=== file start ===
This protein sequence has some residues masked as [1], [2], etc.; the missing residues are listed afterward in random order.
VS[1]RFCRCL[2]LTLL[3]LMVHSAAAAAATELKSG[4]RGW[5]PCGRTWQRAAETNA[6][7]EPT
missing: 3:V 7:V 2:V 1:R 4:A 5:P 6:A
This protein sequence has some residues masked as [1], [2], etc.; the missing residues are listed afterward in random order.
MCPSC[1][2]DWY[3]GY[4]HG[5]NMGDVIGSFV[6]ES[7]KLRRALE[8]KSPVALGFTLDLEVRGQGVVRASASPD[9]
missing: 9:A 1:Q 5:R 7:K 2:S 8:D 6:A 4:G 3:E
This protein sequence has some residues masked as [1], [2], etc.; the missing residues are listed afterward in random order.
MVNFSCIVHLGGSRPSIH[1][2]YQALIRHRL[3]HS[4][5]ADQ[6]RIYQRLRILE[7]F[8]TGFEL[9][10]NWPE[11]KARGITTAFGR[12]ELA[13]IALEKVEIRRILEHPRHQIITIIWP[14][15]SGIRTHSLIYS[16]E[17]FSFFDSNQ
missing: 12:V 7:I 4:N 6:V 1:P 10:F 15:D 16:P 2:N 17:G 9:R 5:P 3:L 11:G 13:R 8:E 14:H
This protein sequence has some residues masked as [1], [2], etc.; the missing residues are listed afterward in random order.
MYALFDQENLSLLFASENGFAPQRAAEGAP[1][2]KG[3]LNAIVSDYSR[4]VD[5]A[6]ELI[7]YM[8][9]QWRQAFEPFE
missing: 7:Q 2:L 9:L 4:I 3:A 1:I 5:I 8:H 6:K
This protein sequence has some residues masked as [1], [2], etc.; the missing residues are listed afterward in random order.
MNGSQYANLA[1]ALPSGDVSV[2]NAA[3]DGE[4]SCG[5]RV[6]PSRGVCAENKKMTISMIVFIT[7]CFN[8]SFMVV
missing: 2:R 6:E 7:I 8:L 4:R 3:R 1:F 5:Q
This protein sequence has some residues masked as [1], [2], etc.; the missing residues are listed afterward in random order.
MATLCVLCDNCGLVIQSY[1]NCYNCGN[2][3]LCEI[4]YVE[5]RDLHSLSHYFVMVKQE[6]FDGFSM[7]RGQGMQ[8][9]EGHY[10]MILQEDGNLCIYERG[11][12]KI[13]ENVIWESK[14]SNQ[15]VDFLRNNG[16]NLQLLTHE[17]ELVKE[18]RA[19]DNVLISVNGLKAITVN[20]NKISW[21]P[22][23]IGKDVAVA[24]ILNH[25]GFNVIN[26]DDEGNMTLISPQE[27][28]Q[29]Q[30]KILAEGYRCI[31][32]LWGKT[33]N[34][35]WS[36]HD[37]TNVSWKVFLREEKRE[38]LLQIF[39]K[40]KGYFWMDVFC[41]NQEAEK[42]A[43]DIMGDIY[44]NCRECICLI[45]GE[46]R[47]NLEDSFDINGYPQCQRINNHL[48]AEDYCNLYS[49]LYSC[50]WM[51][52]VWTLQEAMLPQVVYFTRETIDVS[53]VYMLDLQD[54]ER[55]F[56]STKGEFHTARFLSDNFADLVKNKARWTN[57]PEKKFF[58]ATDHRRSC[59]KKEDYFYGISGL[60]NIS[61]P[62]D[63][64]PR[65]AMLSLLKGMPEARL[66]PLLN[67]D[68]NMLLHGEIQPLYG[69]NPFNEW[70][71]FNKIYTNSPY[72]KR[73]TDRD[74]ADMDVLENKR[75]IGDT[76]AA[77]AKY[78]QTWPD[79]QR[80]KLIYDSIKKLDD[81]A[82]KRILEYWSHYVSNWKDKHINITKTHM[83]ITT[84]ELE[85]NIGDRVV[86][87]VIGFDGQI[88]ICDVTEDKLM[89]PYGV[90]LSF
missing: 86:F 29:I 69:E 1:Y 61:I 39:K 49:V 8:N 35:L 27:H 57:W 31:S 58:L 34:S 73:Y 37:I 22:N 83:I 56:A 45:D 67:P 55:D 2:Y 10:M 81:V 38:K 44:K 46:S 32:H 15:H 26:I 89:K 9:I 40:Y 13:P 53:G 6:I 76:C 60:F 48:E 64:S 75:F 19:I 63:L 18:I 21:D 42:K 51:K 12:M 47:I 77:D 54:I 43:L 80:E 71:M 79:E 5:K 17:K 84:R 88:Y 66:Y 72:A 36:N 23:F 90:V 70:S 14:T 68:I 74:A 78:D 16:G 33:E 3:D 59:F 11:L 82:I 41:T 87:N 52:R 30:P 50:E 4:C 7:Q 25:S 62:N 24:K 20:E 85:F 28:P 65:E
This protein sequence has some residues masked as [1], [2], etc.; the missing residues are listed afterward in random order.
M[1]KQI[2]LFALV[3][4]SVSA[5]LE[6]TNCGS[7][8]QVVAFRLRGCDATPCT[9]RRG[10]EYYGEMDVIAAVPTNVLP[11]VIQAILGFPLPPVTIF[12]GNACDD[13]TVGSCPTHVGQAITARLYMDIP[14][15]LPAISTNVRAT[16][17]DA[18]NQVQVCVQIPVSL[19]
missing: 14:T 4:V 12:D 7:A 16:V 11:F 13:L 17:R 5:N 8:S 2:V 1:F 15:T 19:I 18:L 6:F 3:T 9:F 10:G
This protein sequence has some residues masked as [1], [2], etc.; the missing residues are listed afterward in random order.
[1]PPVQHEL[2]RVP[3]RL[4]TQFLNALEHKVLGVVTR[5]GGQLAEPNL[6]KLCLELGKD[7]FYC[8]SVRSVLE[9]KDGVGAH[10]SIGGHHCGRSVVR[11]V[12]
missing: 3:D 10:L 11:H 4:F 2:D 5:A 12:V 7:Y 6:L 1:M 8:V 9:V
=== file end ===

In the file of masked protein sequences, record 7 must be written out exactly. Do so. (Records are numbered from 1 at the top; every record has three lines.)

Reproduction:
This protein sequence has some residues masked as [1], [2], etc.; the missing residues are listed afterward in random order.
M[1]KQI[2]LFALV[3][4]SVSA[5]LE[6]TNCGS[7][8]QVVAFRLRGCDATPCT[9]RRG[10]EYYGEMDVIAAVPTNVLP[11]VIQAILGFPLPPVTIF[12]GNACDD[13]TVGSCPTHVGQAITARLYMDIP[14][15]LPAISTNVRAT[16][17]DA[18]NQVQVCVQIPVSL[19]
missing: 14:T 4:V 12:D 7:A 16:V 11:F 13:L 17:R 5:N 8:S 2:V 1:F 15:T 19:I 18:L 6:F 3:T 9:F 10:G